Only Five Pilot Whales Survive at Hamelin Bay

Stranding Pilot Whales. Photo: Wikimedia Commons

Only five out of 150 pilot whales stranding en masse on the coast of Western Australia have survived.

The pilot whales stranded en masse at Hamelin Bay, Western Australian coast, 180 miles south of Perth.

The local fishermen discovered them on Friday. The stranding whales en masse prompted major rescue efforts.

Most of the whales, however, didn’t make it till the nightfall. 140 whales died by the nightfall.

The weather condition deteriorating and the frenzied sharks on attack impeded the rescue efforts.

Parks and Wildlife Service spokesperson Jeremy Chick said in a statement following the death of the whales, “Unfortunately, most of the whales beached themselves on dry land overnight [on Thursday] and have not survived.”

Parks and Wildlife parks and business development coordinator Ben Tannock told The Sydney Morning Herald after whales stranded en masse, “It’s one of the mysteries of nature. Hopefully, we can save as many as we can, but once they come ashore like that they do deteriorate quite quickly.”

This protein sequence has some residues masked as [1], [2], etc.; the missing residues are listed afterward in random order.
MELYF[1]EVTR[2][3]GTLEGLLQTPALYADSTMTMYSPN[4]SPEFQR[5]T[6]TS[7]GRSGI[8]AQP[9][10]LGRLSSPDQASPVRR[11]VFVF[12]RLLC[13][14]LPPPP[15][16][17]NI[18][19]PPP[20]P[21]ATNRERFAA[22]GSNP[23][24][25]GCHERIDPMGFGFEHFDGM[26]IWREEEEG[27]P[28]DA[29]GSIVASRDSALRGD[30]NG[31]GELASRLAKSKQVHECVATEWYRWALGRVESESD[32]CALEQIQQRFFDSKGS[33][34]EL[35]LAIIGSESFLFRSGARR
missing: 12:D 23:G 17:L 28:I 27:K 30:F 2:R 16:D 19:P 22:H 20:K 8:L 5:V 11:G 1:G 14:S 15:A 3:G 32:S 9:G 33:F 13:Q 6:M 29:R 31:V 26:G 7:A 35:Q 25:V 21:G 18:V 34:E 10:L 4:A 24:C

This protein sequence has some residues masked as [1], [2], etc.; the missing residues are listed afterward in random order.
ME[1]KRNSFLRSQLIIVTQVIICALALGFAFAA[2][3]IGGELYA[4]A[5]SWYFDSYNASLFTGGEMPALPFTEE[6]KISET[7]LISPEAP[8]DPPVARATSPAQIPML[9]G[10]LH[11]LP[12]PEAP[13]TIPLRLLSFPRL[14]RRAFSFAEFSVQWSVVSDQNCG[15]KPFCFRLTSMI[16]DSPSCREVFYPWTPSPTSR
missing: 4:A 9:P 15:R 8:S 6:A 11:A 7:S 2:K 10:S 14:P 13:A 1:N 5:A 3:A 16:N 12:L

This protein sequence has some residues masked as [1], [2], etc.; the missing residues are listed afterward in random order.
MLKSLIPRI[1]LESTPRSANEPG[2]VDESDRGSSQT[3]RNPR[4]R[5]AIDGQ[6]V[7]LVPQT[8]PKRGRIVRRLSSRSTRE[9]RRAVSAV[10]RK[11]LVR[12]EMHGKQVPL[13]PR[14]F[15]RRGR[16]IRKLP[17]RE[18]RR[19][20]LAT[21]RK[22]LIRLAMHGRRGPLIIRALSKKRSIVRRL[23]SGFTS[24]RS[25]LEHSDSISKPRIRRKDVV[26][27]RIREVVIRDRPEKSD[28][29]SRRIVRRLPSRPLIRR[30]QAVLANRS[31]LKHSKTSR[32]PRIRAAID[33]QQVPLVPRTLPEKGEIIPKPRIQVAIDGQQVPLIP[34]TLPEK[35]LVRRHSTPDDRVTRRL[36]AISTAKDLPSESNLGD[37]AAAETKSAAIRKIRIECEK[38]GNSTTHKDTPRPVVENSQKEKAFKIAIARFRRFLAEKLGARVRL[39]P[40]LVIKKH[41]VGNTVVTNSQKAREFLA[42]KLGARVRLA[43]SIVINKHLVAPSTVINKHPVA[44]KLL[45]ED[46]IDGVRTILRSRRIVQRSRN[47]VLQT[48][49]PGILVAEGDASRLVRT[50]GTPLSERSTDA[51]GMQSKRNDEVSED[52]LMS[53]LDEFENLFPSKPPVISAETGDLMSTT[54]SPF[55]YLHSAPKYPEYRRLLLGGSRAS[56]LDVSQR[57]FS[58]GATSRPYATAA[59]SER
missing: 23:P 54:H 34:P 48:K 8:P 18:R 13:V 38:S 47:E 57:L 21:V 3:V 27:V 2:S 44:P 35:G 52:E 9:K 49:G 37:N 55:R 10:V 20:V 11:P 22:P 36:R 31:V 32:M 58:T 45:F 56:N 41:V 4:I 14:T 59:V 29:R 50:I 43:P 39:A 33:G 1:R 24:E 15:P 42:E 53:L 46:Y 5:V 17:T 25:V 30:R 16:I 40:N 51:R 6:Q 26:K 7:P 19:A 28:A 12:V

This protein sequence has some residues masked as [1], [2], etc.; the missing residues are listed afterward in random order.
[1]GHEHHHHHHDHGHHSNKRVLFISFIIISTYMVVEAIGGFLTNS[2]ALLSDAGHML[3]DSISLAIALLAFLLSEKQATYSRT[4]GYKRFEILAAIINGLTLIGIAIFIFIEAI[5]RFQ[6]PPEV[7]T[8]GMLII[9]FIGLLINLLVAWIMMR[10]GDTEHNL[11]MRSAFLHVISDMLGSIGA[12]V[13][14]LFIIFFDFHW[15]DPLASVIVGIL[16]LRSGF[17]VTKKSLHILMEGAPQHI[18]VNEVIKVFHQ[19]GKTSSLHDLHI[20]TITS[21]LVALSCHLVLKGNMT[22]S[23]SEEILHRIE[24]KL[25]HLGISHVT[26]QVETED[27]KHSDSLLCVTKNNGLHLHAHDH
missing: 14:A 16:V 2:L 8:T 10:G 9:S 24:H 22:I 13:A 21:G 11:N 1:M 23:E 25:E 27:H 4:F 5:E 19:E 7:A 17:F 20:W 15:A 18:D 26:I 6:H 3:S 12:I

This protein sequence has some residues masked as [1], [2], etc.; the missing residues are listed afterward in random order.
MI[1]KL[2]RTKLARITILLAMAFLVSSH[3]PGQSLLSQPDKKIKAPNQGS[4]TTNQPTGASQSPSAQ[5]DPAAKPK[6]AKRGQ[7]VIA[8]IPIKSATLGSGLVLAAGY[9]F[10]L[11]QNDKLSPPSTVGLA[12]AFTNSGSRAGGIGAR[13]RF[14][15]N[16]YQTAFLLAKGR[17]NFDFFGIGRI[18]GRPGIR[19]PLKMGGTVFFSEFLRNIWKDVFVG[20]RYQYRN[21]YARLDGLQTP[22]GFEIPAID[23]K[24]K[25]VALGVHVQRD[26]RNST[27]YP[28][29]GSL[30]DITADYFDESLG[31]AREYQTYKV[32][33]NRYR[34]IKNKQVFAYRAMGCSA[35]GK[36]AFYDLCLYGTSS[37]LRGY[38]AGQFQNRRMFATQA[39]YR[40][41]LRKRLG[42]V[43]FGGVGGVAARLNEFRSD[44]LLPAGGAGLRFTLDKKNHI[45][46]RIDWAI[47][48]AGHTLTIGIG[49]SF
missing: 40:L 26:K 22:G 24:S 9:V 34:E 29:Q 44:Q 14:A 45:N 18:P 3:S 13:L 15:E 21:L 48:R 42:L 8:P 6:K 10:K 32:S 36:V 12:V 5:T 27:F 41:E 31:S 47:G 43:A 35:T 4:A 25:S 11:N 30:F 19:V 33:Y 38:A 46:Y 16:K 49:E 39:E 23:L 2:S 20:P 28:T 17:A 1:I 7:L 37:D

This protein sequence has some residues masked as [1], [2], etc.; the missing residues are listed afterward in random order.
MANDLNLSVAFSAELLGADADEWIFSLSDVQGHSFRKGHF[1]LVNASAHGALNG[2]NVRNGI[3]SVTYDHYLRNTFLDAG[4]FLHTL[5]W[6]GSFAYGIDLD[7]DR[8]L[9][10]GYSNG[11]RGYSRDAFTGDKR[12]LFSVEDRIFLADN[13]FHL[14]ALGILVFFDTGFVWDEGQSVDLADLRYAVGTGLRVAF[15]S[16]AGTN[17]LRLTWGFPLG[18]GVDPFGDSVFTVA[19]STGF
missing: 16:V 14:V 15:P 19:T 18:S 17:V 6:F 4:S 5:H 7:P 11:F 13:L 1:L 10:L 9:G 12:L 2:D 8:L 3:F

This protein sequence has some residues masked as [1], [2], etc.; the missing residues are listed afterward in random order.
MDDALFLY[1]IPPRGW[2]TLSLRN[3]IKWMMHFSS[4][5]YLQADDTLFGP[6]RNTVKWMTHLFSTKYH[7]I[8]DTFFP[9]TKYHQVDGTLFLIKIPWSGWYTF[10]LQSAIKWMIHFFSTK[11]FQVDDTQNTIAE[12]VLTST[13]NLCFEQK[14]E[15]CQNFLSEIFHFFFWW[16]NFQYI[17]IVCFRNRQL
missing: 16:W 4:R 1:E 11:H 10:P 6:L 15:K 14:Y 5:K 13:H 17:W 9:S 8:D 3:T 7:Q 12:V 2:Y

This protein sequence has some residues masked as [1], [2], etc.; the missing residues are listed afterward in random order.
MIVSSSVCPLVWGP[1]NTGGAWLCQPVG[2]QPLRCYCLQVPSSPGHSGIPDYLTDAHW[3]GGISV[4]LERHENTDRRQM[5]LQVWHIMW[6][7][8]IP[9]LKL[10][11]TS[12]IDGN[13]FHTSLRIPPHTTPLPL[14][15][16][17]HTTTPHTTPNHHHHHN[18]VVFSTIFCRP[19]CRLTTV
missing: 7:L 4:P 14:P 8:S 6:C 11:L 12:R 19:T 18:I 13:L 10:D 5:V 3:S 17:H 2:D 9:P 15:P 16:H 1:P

More than 100 volunteers and wildlife personnel came to join the rescue mission.

Most of the whales, however, couldn’t be rescued.

The pilot whale is a species largely known for its nature to strand en masse. This species often beach themselves and die in large number.

Pilot whale population numbers are unknown; however, they are not considered endangered. There are an estimated 1 million long-finned pilot whales and approximately 200,000 short-finned pilot whales worldwide.

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